- Following the 1996 welfare reform, which placed much stricter limits on cash benefits, there was a wave of research on whether it affected abortion rates, with mixed results. There are even some indications that the change may have reduced abortion. One study has proposed, admittedly rather speculatively, that poor women could have become “more proactive in preventing pregnancy in the wake of welfare reform.”
Which, of course, drives home how complicated and unclear these tradeoffs are to someone who is pro-life but generally skeptical of government redistribution. A benefit expansion might reduce abortion on the margins and in the short term ... or it could have no effect, or even have the opposite effect instead. It could also have further unintended consequences over time, as our society and culture adjust to the new incentives created. As New once wrote of proposals for a child allowance:
It might encourage some women to get married, but discourage others. After all, women would have more financial means to raise children on their own. Welfare programs can create a culture of irresponsibility where recipients end up engaging in repeat behavior and depending more on the government than their own initiative. Such a culture of irresponsibility is inconsistent with a more conservative sexual culture that is needed to reduce the abortion rate. And there are usually negative implications for the children raised in such a culture.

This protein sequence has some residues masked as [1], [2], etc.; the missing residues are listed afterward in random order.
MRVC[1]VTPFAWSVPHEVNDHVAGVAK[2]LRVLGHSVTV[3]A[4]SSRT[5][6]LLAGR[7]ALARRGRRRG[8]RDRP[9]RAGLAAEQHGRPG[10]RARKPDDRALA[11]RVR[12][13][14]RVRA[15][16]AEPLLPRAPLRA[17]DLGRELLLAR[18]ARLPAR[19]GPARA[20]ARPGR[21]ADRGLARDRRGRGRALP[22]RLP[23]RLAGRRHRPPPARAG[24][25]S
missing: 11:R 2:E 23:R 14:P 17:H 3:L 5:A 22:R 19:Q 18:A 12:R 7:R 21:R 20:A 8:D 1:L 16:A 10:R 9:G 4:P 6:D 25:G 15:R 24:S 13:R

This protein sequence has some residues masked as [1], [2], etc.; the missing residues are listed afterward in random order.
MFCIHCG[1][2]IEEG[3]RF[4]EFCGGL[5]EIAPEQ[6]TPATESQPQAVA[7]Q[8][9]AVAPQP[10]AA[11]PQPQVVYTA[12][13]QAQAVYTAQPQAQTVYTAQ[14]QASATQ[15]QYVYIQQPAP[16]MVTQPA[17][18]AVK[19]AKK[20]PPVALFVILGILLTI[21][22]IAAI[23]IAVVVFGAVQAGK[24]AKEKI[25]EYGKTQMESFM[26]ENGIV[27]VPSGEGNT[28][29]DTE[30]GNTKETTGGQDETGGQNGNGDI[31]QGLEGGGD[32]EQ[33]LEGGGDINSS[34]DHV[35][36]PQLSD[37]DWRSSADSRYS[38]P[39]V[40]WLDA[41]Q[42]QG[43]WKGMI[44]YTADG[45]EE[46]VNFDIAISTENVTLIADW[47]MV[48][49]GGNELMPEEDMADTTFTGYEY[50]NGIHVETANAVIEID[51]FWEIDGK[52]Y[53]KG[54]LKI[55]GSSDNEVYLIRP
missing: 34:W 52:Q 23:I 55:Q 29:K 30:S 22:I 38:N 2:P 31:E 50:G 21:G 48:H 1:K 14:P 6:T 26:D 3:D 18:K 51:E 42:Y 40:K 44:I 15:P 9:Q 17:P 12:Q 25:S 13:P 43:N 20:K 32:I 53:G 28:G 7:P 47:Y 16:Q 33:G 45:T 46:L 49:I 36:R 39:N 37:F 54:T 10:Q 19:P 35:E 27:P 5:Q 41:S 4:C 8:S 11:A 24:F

Can a pro-lifer support a child allowance, both because it might reduce abortion and because it would help support parents after birth? Of course. But does a pro-lifer have to support a child allowance because such a policy would unambiguously reduce abortion rates to a degree that would be worth the cost, without leading to ill effects down the road? No.
Robert VerBruggen is an IFS research fellow and a fellow at the Manhattan Institute.
Editor’s Note: The opinions expressed in this article are those of the author and do not necessarily reflect the official policy or views of the Institute for Family Studies.
1. Abortion rates are from the Guttmacher Institute, whose data are more comprehensive than the federal government’s. The welfare-spending numbers are a recreation of the Urban Institute’s calculation of public welfare expenditures per resident below 200 percent of poverty.